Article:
SSH tunneling is the practice of using shell account on various computers and servers to acquire and redirect networking between multiple machines. Becoming more adept at SSH tunneling will make your digital world more portable, and enable you to access targetted machines or content, regardless of what network you or the target are on.
SSH Tunneling is great because it allows fully encrypted communication between two servers, even when the services at either endpoint may not use encryption.
Common Use Cases for SSH Tunneling
- Access services only listening on localhost
- Access router configuration remotely
- Proxy into protected networks
Basic SSH Tunneling Concepts
The first and most important concept to understand around SSH tunneling is that in every communication there is a client and a server. Understanding which machine is which is necessary to understand any of the information below. In general terms the client is the machine that will be initiating the connection. The client machine will not require any incoming permissions. A server in a single ssh connection is the machine running sshd and must be accessible via SSH.
Local forwarding is the act of taking a remote port and mapping it to a local port on the client machine. This is the most common type of connection and enables proxy-like functionality. Local Forwarding is accomplished using the parameter -L (Hyphen, then Capital L). Every local forwarding command is going to be of the format -Lclientport:destination:destinationport. In the formatting of the command, client port is the port on the machine that will begin listening on localhost. Destination and destinationport are the IP/hostname and Port from the perspective of the server. After successfully opening an SSH connection with local forwarding, any attempt to open clientport on localhost will result in the remote server opening a connection to destionation:destinationport.
Note: It is important to note that if you wish to open a lower port number (for example 80, 631, 25, etc) on the client, you must have root permissions. Typically this is not a problem, because there is no real need to have the client open on a lower port number.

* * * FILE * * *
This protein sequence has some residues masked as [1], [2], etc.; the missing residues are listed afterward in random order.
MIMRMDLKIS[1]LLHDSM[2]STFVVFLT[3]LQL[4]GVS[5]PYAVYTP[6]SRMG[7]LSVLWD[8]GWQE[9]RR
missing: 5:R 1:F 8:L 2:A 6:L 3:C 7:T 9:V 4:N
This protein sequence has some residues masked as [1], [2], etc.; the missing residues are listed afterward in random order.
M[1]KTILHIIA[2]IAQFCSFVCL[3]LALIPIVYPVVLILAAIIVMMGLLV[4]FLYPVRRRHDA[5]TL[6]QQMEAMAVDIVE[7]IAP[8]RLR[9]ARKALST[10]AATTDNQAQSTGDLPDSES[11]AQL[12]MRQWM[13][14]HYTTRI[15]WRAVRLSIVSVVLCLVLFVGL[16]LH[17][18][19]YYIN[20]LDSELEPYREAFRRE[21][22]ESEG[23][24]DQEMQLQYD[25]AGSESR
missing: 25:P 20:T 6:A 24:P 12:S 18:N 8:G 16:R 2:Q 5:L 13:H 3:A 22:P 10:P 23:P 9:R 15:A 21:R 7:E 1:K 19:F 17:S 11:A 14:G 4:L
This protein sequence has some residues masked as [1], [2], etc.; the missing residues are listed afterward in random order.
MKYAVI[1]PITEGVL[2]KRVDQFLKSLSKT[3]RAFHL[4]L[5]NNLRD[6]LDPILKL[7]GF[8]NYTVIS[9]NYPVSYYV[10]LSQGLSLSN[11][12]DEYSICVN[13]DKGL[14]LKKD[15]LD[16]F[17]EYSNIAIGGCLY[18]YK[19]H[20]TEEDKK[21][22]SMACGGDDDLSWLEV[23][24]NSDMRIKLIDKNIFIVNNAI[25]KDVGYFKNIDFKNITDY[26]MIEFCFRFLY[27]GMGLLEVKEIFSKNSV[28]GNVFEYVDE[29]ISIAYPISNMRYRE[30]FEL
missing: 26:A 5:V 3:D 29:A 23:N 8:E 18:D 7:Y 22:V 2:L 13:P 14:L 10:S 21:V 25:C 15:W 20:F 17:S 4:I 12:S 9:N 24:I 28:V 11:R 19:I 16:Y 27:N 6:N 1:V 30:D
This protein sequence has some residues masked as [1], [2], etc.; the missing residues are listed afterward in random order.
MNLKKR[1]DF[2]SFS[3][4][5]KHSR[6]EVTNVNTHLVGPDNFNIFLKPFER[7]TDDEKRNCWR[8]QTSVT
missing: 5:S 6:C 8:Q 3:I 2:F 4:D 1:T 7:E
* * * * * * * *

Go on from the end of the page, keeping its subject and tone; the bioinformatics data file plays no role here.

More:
Note: It is also important to note that this connection will be listening on localhost:clientport. This means that you will not be able to access the SSH forwarding from a second degree client, without additional SSH tunneling. An example of this would be where I have 3 machines. Machines A1 and A2 are on network A, and machine B1 is on network B. In this example, if I use local forwarding to connect from A2 to B1, A1 will not be able to access any tunneling performed by A2.
Remote forwarding is the more difficult to understand, as it opening a port on the server, and forwarding those requests to the local machine. This is generally less useful, but can still accomplish some interesting things. The format for remote forwarding is as follows -Rserverport:localdestination:localdestinationport. In this case, you must have permissions to open serverport on the server, or tunneling will not succeed. Any requests made to localhost on the serverport in the server environment will be forwarded to localdestination:localdestinationport from the perspective of the client.
There are relatively few real world applications of this, but one that I have run into more than once is attempting to run an SSH server on a machine that has no incoming traffic privileges. In this case I use the protected machine as an SSH client to connect to some less secure machine. In the SSH connection, I forward a remote port (2200 is easy to remember) to the local SSH server (localhost:22) with the following command: -R2200:localhost:22. In this confusing example, it swaps the client server roles allows you to SSH into a protected machine, by establishing an initial connection having the protected machine as a SSH client.
SSH Tunneling Examples
For these examples, assume that there are two private networks (A:192.168.0.* and B:10.0.0.*), and one internet site (C:184.108.40.206). Also assume that there is only one publicly accessible IP from each private network (192.168.0.10 and 10.0.0.10). Finally, both of the private networks have a router/modem configured at *.*.0.1.
Access private network A's router
ssh 192.168.0.10 -L8080:192.168.0.1 Once this connection is established, you can pull up the browser and visit http://localhost:8080 and you will be redirected to the private network's modem configuration. This is a great way to remotely manage port forwarding and NAT without opening your router to the internet.
Access CUPS on a computer not yet configured for sharing
ssh 192.168.0.2 -L6310:localhost:631 - Part of the default CUPS printer configuration is that it only listens on localhost, and is not accessible from other machines. This SSH connection will enable you to open your browser to http://localhost:6310/ and access the private CUPS configuration.
Forwarding X sessions
ssh -XYC 192.168.0.10 - Although not technically using tunnelling, the XYC parameters will establish the $DISPLAY variable on the server, and allow you to run X applications on the server. These X applications will then be shown on the client environment. This typically runs very slowly, but uses the server's CPU and Memory and Disk and Network, rather than the client's. I often use this for remotely running partition management, such as gparted.